Learning to drive a manual car, 7 hours in - considering automatic


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Gears sorted after a few hours.  But now I drive an auto - and would never go back.

 

Just work on the theory that you need to clutch to change gears.  Use your ears as to when to change.  Then eventually you can change without clutching ;)

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You don't really need to understand it to drive it. It's so damn easy, and a good skill to have. It might be of some use one day.

 

Still, there's nothing wrong with buying an automatic. It's far more simpler and comfortable, specially in heavy traffic. Just remember, NEVER use both feet to drive and automatic. Imagine you have just one.

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I can change gears easily, I just have trouble remembering what gear I'm in, when to change, what to change to in different circumstances (e.g. braking, slowing down to turn) etc.

 

I can say if you stick with it, you will learn.  You may be more comfortable in an automatic.  But you guys shift left handed, I tried it, so weird.  But I guess you use both hands anyway and can adapt either way.

 

That being said, I'm getting to the point I don't want a manual anymore.  Traffic is getting to the point I get stuck quite a bit and have to constantly manage the clutch.  My leg can get sore after an hour in traffic.

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Elliot which car does your driving instructor use?

 

From what I remember the amount of hours and lessons also depends on the driving instructor and how much he wants to make from you ;).

 

In places like Birmingham on the outskirts you might be able to get a good price and might even need fewer lessons compared to some schools that will ask for a higher price within the city. 

 

Again all of this varies greatly depending on where you take your lessons and with whom.

 

If you have a bad instructor, I would advise changing him! And definitely learn manual even if you are getting an automatic later!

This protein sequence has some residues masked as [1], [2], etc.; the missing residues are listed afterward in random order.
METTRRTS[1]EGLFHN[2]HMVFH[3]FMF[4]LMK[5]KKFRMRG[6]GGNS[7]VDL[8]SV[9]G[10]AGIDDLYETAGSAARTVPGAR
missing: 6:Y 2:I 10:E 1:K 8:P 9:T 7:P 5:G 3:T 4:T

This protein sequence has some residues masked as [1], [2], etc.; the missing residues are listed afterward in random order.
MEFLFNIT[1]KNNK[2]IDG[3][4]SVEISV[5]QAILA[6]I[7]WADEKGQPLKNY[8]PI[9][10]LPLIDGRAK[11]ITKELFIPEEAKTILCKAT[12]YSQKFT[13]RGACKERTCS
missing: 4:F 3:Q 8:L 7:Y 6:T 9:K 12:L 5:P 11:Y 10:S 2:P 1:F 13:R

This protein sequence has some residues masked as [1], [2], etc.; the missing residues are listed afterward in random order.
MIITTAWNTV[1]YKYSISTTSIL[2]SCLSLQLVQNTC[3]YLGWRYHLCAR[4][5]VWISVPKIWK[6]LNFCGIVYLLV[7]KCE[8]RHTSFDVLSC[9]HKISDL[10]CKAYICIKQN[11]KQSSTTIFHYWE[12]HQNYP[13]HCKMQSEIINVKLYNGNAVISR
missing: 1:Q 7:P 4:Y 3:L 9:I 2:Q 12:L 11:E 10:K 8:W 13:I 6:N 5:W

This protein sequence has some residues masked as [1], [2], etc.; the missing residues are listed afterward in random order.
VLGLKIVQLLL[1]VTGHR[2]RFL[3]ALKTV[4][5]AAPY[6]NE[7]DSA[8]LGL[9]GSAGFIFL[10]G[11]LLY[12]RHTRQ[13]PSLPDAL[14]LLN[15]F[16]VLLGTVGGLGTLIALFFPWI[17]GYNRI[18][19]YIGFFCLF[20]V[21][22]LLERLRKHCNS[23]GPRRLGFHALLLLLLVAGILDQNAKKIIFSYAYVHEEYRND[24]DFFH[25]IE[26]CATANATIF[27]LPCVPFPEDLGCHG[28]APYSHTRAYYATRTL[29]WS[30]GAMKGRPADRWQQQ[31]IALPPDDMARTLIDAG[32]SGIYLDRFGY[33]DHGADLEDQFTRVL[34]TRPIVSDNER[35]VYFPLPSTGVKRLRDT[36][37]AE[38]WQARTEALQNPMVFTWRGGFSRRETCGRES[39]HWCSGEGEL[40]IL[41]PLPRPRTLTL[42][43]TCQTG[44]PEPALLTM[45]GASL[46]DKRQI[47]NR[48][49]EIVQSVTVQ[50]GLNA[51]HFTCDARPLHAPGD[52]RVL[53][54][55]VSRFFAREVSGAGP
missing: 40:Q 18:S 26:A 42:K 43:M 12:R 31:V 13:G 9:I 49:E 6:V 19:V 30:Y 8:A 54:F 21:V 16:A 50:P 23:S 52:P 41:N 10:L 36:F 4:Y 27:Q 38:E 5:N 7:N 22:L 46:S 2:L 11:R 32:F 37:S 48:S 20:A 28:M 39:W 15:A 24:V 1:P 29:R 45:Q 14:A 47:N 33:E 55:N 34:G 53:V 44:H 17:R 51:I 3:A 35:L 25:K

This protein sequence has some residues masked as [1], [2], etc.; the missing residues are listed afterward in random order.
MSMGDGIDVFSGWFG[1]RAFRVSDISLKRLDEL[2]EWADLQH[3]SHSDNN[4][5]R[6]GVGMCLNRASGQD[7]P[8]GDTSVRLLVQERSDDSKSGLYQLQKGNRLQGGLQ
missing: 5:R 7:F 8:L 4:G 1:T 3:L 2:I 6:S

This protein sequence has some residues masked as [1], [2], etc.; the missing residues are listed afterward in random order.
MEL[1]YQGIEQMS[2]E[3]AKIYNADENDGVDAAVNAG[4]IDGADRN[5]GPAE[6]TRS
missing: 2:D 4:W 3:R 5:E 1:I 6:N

I would advise going to an empty parking lot and practicing with a mate if at all possible .. will save you some money and help you remember which gears to go into. 

 

 

Edit:

There might be situations in your life where you will need to know how to drive a manual! << consider this.

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The first car that I ever drove was a manual and I loved them, but pretty much after getting a full time job and having to drive in traffic everyday I would never ever consider a manual anymore. Sorry I just don't want to spend 2 hours of my day pressing the clutch in every minute. It's just tiring.

Plus most modern automatics get the same, and in some cases, better gas mileage than manual cars and they're still reliable if you make sure to get the ATF changed when it's supposed to be changed (pretty cheap to do so too). If you get a car with a CVT gearbox then the difference is like night and day, those transmissions take off like a bat out of hell and fly up hills without any effort on your part.

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If you will be driving in cities mostly, automatics are the way to go. A few hours stuck in traffic balancing your clutch can quickly tire your leg.

 

For more rural or open driving, manual gives a much more pleasurable experience.